We recently celebrated Thanksgiving with some American friends here in France. I helped out with a little cooking, but it was my friend who cooked most of the dishes and managed to set up a kitchen in a hall with no running water and serve everything hot for 45 people. Not only did she manage this, but she did it without raising her voice to her four kids, staying calm with the few volunteers she had available and managed to greet every guest as they walked through the door. I was left a little flabbergasted by her bucolic approach to what would have unnerved me for days before. I thought for sure the turkey would turnout dry. How anyone could manage to cook and reheat turkey in a portable oven as well as serve it hot and moist, was beyond me. But of course, she managed that too. Hats off to you, Angie!
We don’t eat a lot of turkey in Australia. The traditionalists among us would certainly wheel it out for Christmas, but no where near the 88% of Americans who serve it up every year for their annual Thanksgiving feast. I was decidedly impressed with how good the turkey was, and so it sent me off to the butcher the next week to try it out myself. On my way to the butcher, I got distracted by a local organic grocer whose doors were open (it’s not always guaranteed where we live, so I took advantage). I almost did a happy dance in the store when I discovered their usual out-of-stock cacao butter was available, and I bought all that was left to make up some of my raw chocolate I’ve been craving for way too many months.
Then I came across this. Fresh turmeric. I’ve never seen it fresh before and I’ve always used it dry. I know how good an anti-inflammatory it is, so I decided to combine it with the turkey for dinner that night. My go-to with turmeric is always coconut milk so the recipe seemed fairly obvious. I grabbed some fresh coriander on my way to the register and I was set.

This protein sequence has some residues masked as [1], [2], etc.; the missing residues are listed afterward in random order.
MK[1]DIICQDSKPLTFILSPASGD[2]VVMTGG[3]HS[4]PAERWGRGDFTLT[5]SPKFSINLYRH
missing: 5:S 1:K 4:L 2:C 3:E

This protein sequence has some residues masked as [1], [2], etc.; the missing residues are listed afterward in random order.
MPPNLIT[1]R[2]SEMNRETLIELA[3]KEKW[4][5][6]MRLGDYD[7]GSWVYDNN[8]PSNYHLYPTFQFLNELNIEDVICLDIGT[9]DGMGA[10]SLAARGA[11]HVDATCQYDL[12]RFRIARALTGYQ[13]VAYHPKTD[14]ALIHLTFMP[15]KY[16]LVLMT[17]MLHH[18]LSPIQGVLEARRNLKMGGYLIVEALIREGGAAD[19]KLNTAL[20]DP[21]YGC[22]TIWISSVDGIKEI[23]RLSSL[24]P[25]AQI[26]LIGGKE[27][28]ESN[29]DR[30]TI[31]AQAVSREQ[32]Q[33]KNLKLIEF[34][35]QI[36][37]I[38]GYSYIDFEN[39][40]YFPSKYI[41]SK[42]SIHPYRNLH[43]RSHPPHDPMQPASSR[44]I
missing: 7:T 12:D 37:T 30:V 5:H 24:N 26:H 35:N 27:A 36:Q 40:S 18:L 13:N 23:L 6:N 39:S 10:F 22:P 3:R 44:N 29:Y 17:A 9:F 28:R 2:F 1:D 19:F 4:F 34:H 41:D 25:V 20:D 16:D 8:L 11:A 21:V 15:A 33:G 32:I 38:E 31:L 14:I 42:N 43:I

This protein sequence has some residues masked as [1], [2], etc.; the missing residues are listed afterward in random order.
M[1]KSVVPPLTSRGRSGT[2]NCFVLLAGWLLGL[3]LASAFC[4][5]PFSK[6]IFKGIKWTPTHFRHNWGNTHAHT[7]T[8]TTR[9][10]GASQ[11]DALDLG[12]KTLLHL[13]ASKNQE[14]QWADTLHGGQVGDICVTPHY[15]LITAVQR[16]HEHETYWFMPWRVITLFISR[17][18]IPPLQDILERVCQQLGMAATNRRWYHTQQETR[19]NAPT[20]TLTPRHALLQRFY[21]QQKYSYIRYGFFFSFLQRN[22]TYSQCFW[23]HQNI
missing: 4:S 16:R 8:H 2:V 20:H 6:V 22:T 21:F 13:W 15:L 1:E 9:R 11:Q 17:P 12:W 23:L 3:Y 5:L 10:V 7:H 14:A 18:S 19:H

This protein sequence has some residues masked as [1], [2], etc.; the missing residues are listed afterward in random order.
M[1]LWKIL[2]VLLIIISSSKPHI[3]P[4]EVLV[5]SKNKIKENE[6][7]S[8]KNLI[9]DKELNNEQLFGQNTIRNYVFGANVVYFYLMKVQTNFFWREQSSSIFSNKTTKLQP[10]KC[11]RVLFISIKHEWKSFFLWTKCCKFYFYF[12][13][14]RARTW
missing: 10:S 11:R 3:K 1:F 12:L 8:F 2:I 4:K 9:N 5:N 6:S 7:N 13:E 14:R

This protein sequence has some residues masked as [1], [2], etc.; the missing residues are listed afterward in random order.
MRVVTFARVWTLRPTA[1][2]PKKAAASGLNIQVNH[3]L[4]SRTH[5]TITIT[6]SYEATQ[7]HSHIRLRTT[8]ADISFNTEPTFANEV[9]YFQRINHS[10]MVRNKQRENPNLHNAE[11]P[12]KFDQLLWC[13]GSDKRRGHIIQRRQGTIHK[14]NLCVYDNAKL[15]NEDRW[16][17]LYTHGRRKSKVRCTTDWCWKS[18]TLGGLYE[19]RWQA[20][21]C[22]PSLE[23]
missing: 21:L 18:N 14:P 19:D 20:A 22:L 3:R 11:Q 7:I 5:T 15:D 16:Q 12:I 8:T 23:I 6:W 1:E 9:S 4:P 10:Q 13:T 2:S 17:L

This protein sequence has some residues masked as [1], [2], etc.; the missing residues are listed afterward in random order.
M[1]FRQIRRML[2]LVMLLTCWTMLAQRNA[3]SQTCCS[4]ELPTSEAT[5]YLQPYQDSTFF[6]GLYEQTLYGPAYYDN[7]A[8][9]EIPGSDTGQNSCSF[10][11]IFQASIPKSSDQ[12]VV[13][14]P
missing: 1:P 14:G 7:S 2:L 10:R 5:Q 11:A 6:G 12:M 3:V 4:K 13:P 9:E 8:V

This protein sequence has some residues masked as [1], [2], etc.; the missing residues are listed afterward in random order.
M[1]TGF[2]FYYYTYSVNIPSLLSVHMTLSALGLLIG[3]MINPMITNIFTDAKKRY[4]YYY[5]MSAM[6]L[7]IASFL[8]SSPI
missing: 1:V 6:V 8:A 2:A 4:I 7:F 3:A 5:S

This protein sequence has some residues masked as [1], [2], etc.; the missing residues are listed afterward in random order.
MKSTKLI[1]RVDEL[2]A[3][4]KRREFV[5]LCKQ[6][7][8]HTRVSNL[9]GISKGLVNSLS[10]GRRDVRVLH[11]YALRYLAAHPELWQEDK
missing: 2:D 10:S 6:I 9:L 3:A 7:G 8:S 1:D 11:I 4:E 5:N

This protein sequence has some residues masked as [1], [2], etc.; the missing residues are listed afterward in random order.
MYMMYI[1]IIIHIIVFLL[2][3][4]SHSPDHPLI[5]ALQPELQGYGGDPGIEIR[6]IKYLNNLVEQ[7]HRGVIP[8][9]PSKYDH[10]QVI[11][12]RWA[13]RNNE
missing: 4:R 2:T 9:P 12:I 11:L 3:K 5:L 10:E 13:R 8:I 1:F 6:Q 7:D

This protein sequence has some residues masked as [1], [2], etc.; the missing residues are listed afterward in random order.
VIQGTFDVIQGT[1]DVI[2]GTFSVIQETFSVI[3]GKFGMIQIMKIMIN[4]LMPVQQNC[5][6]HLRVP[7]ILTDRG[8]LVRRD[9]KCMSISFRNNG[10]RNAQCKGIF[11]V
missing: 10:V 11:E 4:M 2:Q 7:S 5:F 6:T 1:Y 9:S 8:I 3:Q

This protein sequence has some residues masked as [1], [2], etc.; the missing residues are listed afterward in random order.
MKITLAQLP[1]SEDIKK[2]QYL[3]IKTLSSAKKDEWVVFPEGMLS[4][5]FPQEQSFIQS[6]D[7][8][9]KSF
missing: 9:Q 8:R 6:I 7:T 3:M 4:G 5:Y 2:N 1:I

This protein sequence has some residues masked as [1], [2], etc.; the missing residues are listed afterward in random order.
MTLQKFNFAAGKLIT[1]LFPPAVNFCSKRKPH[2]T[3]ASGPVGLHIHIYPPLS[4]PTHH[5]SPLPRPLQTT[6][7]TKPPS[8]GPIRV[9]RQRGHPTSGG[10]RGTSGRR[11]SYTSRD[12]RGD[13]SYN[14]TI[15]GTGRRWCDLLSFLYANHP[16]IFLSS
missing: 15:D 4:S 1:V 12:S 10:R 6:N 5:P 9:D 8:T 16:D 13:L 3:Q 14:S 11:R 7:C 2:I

This recipe is very simple, and you could easily substitute the turkey for chicken and the fresh turmeric for dried. I used Romano beans – they are a flat green bean that are just exceptional at the moment and in peak season. It ticks all the allergy boxes: dairy free, gluten free, egg free and nut free and the flavour will please even the fussiest eaters.
Ingredients (serves 5)
1kg turkey breast, cut into 2cm cubes
2 tbsp extra virgin olive oil
3 small shallots, diced
1 brown onion, diced
4 cloves garlic, finely sliced
2cm piece of fresh ginger finely diced or grated
3 tsp dried turmeric or 3cm length of fresh turmeric, finely diced
2 tbsp fish sauce
salt & pepper to taste
1 cup water
300mls coconut milk or cream
200gms green beans (I used Romano beans), ends trimmed and sliced into 2cm pieces
1 bunch fresh coriander, chopped
400gms rice, to serve
2 tsp dried turmeric for rice
Saute the shallots, onions and ginger with the olive oil for 3 minutes until translucent. Add the garlic and saute for a further 2 mins. Add the turkey pieces and brown for 3-4mins before adding the turmeric, fish sauce and water. Season well with salt and pepper. Cover and allow to cook on a low-medium heat for approximately 15-20mins. Once the turkey is cooked through, add the coconut cream and green beans and cook for a further 3 minutes uncovered. Add half the coriander and stir through just before you serve it. Add the remaining coriander on top. Serve with rice (I cook my rice with turmeric sprinkled in the water). Super easy and full of flavour.